SALT LAKE CITY—Another State agency has joined Utah Governor Spencer Cox in opposing the Public Lands Rule that threatens many Utah industries and their ability to care for the land.

The Utah Public Lands Policy Coordinating Office officially announced its opposition to the Public Lands Rule by the Bureau of Land Management (BLM). The BLM officially filed the rule on Thursday, May 9, and it is supposed take effect June 8, 2024 (30 days from filing).

This new rule imposes constraints that could significantly hinder essential land management practices, with far-reaching effects beyond what can be detailed in this article.

This rule was rolled out without proper coordination or collaboration with the state or local governments.  

Redge Johnson, the executive director of Governor Cox’s Public Lands Policy coordinating office, said Utah has long supported conservation. 

“Utah has a history of working collaboratively with the BLM and a variety of other partners to actively manage lands within our state,” he said. “It’s puzzling to see a rule introduced that doesn’t seem to address any new or existing problems.” 

Utah’s current conservation designations and the laws that support them have effectively managed the state’s public lands for decades.

“This new rule, however, could seriously hinder our ongoing efforts, especially those aimed at managing vegetation and reducing wildfire risks, which are vital for maintaining the health of our lands,” Johnson said. “We believe the rule complicates rather than helps. It’s imperative that the BLM withdraws this rule and collaborates closely with stakeholders to find more practical and effective solutions.” 

The Utah Public Lands Policy Coordinating Office has expressed several concerns with the new proposed policy, including:

  • This rule defines conservation as a hands-off approach to management: Effective conservation balances both active and passive strategies, benefiting the environment and its users. The proposed Public Lands Rule prioritizes a narrow definition of conservation opting for heavily restrictive leases with rigid land health standards that are contradictory to active land management. Active land management involves interventions and ongoing human effort to manage ecosystems like prescribed burns for fire mitigation, revegetation after a wildfire, and landscape restoration by removing invasive species.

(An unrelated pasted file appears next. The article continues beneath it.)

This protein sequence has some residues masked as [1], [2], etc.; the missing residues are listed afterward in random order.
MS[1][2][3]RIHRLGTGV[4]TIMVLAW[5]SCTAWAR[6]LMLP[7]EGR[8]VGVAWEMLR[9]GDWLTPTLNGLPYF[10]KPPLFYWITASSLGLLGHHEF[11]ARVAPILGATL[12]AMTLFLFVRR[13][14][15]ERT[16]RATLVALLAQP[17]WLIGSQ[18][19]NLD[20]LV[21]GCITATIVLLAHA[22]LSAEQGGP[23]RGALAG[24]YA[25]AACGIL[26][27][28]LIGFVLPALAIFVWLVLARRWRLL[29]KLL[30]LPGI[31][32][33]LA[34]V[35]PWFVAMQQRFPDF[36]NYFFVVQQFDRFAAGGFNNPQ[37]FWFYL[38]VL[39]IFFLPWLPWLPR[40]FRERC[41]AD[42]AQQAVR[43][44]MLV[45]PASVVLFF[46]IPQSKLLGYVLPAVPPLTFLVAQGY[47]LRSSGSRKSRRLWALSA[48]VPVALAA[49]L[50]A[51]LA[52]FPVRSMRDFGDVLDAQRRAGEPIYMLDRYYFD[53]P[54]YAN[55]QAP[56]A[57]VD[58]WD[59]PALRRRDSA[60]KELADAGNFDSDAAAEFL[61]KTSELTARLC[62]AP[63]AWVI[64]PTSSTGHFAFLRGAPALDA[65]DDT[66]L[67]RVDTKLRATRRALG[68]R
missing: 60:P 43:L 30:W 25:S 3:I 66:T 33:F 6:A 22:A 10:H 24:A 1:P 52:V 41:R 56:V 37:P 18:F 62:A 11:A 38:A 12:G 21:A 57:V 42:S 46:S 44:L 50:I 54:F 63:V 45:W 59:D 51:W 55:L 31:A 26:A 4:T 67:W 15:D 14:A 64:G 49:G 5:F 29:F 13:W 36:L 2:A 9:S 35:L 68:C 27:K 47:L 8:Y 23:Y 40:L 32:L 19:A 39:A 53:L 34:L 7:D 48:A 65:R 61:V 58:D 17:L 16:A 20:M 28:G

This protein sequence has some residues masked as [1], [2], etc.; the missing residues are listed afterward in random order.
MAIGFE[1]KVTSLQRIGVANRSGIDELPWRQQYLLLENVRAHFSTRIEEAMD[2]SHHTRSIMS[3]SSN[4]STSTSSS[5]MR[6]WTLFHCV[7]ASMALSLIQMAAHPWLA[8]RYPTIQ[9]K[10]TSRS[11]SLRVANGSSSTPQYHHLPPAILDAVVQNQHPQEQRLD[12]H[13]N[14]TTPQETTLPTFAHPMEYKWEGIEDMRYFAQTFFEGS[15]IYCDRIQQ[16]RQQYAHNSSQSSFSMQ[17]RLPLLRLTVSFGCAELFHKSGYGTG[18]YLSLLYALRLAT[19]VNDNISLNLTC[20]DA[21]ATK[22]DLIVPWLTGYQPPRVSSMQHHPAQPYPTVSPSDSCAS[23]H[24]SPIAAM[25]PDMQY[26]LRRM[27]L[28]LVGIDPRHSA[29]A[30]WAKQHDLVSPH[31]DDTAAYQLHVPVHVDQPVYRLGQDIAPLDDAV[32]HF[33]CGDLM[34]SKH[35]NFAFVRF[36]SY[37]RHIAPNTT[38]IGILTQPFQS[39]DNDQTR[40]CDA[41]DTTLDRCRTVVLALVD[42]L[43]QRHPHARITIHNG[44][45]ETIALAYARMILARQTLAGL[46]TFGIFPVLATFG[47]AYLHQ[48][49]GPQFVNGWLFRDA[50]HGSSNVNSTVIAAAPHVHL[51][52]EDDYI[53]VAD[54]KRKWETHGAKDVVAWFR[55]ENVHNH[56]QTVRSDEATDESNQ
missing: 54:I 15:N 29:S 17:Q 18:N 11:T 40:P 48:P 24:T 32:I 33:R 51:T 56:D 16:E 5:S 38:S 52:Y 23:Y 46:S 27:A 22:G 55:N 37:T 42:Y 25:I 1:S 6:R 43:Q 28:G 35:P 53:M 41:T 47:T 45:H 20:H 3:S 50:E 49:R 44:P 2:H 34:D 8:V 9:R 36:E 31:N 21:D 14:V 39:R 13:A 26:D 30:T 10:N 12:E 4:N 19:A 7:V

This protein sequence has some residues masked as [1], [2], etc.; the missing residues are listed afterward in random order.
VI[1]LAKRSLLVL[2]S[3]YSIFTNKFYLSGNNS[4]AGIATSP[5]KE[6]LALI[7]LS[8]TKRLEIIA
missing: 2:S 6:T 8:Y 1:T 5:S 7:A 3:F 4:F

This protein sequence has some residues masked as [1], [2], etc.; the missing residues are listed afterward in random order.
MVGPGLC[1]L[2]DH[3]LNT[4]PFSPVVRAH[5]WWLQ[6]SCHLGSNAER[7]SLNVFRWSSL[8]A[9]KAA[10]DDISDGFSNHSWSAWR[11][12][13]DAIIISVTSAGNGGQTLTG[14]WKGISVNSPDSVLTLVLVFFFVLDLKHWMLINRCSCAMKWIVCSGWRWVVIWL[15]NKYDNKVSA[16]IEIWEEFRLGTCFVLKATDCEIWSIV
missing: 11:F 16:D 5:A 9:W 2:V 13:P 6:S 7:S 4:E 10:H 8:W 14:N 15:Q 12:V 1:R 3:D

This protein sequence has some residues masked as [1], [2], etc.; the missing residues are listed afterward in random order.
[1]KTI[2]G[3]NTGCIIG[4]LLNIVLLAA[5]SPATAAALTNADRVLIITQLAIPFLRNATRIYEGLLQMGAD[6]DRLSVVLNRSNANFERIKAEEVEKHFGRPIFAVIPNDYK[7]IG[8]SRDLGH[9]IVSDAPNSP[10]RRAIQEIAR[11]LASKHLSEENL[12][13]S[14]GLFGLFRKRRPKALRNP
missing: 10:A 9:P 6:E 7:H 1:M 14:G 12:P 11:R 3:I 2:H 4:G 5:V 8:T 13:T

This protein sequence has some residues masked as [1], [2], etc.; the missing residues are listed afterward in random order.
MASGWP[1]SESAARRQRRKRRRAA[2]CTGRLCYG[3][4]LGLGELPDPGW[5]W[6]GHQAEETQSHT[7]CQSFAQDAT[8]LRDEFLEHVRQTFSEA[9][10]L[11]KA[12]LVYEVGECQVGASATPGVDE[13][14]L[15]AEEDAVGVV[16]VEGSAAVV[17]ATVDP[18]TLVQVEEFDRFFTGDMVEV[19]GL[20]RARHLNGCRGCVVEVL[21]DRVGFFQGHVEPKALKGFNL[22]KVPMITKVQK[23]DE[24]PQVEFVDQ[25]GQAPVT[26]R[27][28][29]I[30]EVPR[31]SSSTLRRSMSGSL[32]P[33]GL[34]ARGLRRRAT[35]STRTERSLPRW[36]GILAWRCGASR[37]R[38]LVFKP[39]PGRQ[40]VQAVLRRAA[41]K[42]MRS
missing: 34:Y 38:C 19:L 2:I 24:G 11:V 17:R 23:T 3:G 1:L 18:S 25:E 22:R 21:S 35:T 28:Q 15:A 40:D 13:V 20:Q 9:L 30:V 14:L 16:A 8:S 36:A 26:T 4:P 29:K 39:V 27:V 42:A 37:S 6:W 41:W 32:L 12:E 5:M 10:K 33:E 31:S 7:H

• Broad implications for land management: The new rule will fundamentally alter the future management of BLM lands to the detriment of wildfire mitigation, watershed restoration, invasive species removal, recreation, livestock grazing, mineral extraction, renewable energy production, and other common uses on BLM lands.
  • Specific impact on wildfire mitigation and air quality: Utah’s lands, described as a ‘fire-dependent ecosystem,’ require active management to prevent catastrophic wildfires. The new rule would make it more difficult to carry out crucial vegetation management projects, such as reducing the fuel loads that have accumulated due to over a century of fire suppression. This would significantly impact all western states and likely lead to more fires and poorer air quality during the peak seasons. 
  • Conservation is taking place, this rule obstructs current efforts: This Rule will impair the ability of BLM employees and their partners at the state and local level to improve and restore Utah’s landscapes and watersheds effectively. As there are already numerous federal designations and acts that ensure the conservation of BLM-administered lands. Approximately 10.1 million acres of the 22.8 million acres of BLM land (42% of the total land in Utah) are already under strict land designations of some sort – and that’s not to mention the millions of acres of protected National Park Service, U.S. Forest Service, and other protected Federal lands.
  • Call for withdrawal and consultation: The office urges the BLM to withdraw the rule and engage in a more collaborative approach with stakeholders to develop solutions that are practical and beneficial for all parties involved. “We need regulations that support our ongoing efforts, not hinder them. It’s essential that any new rules are developed in partnership with the communities they affect,” added Johnson.

“The executive branch has overstepped the boundaries set by Congress, eroding the trust of our state. If this rule is implemented, it will severely restrict the ability of state and local governments to collaborate with federal agencies,” Johnson said. “This interference will hinder our efforts to actively manage and restore landscapes, as the influence of special interest groups becomes more pronounced.”

The Director of the Utah Public Lands Policy also said it is crucial the state maintains local input and guidance in the restoration and management of the state’s lands.

The office also expressed strong support for Representative John Curtis’ Western Economic Security Today (WEST) Act. That legislation aims to course-correct the unintended consequences introduced by the BLM’s Public Lands Rule.

“We fully support Representative Curtis’ efforts to secure a balanced approach to economic and environmental challenges in the West,” Johnson said. “The WEST Act will address the issues the Public Lands Rule could exacerbate, ensuring that economic stability and environmental protection go hand in hand.

The Utah Public Lands Policy Coordinating Office remains committed to its conservation efforts and calls on the BLM to reconsider the implications of its new rule to ensure the sustainable management of public lands.



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